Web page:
Joseph Suaalii's bombshell backflip has sent shockwaves across two codes after the teenage phenom reportedly turned his back on the NRL for a $3 million rugby deal.

Last month Suaalii agreed on a three-year, $1.7 million deal with the South Sydney Rabbitohs in the NRL, but the contract could not be registered until his 17th birthday in August.

In a stunning backflip, the Daily Telegraph has reported the 16-year-old is instead signing a $3 million, three-year deal with Rugby Australia, having caught their attention after dominating the GPS school rugby competition.

The Telegraph claims Suaalii is expected to make his Super Rugby debut for the New South Wales Waratahs later this season, with the long-term goal to represent Australia in the Rugby Sevens at next year's Tokyo Olympics, and the Wallabies at the 2023 Rugby World Cup in France.


The report forced Rugby Australia interim chief executive Rob Clarke into a quick denial.

"Joseph Suaalii is an upstanding young man and a talented rugby player, who has proven himself to be an exciting rugby prospect for the future. We have made it no secret that we would like to keep Joseph within the rugby pathway," Clarke said.

"At this stage there has been no agreement between Joseph, his family or his representation. Rugby Australia continues to have an open and exciting conversation about his potential future in our game.

"Financial offers being speculated in the media presently are totally fanciful, and is being propagated by the usual suspects whose sole interest it is to inflate and misrepresent contract values."

Rugby Australia interim CEO Rob Clarke has denied signing Joseph Suaalii. Photo / Getty Images
Rugby Australia interim CEO Rob Clarke has denied signing Joseph Suaalii. Photo / Getty Images

The shock report has received mixed responses from within the rugby community — although the 15-a-side game has been in desperate need of a win this year, many have questioned whether a teenager is worth that sum of money.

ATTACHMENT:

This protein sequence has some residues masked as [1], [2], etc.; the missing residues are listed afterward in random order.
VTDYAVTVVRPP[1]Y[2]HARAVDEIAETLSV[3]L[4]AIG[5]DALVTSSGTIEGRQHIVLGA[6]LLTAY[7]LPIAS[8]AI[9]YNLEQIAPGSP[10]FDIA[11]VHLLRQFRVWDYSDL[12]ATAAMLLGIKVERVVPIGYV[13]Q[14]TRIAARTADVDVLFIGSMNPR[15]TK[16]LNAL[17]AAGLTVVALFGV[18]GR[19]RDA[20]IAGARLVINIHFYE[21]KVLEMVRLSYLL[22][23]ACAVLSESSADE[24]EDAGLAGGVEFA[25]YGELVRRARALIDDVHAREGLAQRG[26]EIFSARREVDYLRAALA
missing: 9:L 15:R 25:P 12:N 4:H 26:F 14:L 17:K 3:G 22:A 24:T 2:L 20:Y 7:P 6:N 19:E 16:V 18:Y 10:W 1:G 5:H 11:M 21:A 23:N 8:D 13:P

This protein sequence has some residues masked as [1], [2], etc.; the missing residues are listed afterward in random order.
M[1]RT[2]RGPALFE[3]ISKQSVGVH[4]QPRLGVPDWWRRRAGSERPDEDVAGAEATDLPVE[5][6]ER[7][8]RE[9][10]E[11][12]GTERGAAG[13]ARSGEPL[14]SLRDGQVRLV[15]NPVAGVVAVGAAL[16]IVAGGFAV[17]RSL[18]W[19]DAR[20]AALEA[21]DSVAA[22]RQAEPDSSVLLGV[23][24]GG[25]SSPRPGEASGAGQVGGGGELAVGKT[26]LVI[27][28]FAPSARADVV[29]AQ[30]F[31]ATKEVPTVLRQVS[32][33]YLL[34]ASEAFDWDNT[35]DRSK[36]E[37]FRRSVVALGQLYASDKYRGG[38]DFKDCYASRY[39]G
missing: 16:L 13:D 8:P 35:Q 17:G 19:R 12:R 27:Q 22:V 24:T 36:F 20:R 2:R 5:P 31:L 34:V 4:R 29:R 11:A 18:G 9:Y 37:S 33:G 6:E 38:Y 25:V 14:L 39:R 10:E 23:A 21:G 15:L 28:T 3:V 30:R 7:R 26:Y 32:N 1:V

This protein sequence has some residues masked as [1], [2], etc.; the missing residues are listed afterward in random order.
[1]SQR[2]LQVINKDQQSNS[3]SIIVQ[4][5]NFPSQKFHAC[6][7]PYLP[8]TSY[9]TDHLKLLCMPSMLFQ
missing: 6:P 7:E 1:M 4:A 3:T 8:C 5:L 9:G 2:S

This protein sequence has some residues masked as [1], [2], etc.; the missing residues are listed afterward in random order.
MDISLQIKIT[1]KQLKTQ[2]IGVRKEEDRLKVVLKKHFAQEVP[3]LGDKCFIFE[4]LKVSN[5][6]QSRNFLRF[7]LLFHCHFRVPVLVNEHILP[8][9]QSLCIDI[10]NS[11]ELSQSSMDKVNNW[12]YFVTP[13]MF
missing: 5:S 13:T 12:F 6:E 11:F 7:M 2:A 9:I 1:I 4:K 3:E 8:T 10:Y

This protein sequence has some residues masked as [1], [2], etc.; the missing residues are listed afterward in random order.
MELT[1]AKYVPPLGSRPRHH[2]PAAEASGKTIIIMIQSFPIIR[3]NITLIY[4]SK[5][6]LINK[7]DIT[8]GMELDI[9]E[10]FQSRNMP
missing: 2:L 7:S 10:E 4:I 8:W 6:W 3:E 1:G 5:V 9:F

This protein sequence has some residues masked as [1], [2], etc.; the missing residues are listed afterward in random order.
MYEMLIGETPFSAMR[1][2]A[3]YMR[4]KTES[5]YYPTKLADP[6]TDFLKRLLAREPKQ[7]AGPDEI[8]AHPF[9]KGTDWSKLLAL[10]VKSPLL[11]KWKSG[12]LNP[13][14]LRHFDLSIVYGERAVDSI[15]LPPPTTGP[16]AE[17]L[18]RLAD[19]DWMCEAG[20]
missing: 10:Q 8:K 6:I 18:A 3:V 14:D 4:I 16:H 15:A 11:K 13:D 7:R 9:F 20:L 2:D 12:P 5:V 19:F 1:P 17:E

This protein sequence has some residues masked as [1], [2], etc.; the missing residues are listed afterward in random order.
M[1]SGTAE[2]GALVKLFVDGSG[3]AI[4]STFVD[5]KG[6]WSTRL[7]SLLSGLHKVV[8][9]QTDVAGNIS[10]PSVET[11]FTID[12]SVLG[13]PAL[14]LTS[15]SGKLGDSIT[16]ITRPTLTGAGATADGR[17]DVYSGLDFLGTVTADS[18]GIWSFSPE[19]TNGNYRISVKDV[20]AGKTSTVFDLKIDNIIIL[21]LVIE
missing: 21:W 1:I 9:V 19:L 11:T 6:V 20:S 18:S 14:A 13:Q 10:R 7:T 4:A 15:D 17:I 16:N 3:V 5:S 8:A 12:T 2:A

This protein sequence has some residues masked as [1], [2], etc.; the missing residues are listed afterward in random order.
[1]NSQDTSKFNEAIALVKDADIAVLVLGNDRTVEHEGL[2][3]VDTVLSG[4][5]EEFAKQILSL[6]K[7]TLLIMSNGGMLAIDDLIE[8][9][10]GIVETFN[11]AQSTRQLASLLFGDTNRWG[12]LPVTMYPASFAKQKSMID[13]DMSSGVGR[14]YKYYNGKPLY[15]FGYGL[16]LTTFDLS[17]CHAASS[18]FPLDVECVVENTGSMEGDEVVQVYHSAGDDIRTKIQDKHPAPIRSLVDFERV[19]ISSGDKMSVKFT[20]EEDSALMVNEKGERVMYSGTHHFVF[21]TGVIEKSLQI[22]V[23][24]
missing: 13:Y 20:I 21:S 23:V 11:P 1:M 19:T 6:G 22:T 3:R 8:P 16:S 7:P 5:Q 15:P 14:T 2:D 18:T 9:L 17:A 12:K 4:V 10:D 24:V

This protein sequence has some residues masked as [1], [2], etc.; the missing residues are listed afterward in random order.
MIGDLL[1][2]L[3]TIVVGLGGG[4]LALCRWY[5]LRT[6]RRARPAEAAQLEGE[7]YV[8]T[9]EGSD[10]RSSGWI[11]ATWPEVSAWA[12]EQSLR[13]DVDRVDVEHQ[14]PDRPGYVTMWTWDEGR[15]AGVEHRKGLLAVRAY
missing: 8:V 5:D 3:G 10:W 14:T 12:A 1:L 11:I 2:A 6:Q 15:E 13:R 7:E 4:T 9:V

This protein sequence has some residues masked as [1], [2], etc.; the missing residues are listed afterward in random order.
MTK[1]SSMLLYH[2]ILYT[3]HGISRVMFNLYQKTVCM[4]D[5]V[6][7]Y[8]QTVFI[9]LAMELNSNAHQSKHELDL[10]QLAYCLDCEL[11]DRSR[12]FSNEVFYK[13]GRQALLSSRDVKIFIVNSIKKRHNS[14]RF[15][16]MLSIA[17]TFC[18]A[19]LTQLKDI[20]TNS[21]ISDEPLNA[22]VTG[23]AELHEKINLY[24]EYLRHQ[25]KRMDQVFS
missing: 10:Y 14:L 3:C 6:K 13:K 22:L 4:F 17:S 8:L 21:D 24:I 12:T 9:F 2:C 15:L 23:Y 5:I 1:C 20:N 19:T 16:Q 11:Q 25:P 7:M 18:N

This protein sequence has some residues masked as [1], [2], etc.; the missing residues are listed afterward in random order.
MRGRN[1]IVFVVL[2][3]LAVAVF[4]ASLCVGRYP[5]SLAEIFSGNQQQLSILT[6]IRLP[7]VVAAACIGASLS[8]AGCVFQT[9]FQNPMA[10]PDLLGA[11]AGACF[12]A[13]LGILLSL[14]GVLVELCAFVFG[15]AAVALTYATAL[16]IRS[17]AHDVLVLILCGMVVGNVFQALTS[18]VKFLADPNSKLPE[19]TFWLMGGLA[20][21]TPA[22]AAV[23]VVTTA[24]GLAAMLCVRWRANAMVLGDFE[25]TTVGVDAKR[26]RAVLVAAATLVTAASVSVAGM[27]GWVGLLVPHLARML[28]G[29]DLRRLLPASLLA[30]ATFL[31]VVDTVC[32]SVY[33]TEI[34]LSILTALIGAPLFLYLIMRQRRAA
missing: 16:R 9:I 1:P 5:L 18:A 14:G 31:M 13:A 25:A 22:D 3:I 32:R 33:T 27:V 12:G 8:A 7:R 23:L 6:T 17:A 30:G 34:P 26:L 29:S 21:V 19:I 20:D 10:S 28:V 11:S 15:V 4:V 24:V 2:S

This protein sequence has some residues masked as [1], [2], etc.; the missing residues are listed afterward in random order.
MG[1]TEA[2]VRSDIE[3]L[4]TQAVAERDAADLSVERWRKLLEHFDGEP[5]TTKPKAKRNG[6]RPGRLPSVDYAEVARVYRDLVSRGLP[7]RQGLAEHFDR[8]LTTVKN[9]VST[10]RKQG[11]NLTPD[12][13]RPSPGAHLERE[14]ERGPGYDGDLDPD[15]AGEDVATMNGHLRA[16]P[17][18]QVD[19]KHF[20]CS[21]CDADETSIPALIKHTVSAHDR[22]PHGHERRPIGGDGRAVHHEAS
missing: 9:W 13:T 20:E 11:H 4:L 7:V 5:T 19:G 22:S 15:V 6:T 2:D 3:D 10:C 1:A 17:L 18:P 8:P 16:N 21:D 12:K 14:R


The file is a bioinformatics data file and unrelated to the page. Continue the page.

Furthermore, signing Suaalii to a significant contract could be considered reckless spending if as Rugby Australia continues to recover from a dire financial situation. One-third of their staff were stood down amid the coronavirus epidemic, and players have been forced to accept hefty pay cuts.

Also, during this year's Annual General Meeting, RA declared a preliminary $9.4 million loss for the 2019/20 financial year.

To make matters worse, RA is set to have missed out on potentially $15 million a year, after reportedly rejecting a $25 million-per-year broadcast deal, and now said to be considering a deal in the $10 million-per-year range.



Speaking on Fox League's NRL 360, Daily Telegraph reporter Paul Crawley berated the seven-figure offer.

"It's just madness; it's madness from a game that's broke," Crawley said on Tuesday.

"Everyone that has seen this kid play in the GPS rugby competition says he is just a freak; he's outstanding. He's something seriously special.

"We've all been around long enough to see this sort of talent come along every so often, and that talent doesn't always equate to a tremendous professional rugby league player.

"Kurtley Beale was a great example … everyone was chasing him. Did Kurtley Beale turn out to be that player?


"It's a desperate attempt to try and save yourself."

Joseph Suaalii represented Kings College in the GPS competition. Photo / News Corp Australia
Joseph Suaalii represented Kings College in the GPS competition. Photo / News Corp Australia

NRL 360 host Paul Kent also questioned whether RA had put their eggs in the wrong basket.

"Rugby is not renowned for making smart decisions as of late, and this is another one that is very questionable," Kent said.

"To pay $1 million a year for a 16-year-old — and they're going to fast-track him into the Waratahs. Word is, when he turns 17 in August, that he will make his Waratahs debut.

"Rugby's been crying poor for the past six months. They're stuffed up their broadcast deal — they've knocked back $25 million a year, and they're now thinking of taking $10 million a year.

"They sit here, and they're going to pay this sort of money in a game that's getting scaled-down financially, it's crazy."


When asked for his two cents' worth, veteran rugby league broadcaster Phil Gould lamented the sport's dwindling youth programme.

"Well done to all those at the NRL who voted to remove the National Youth Competition (NYC) from our Pathways Player Development Model," Gould tweeted on Tuesday.

"After only a short period of time (as predicted) the impact on our game of abandoning the NYC has been significant."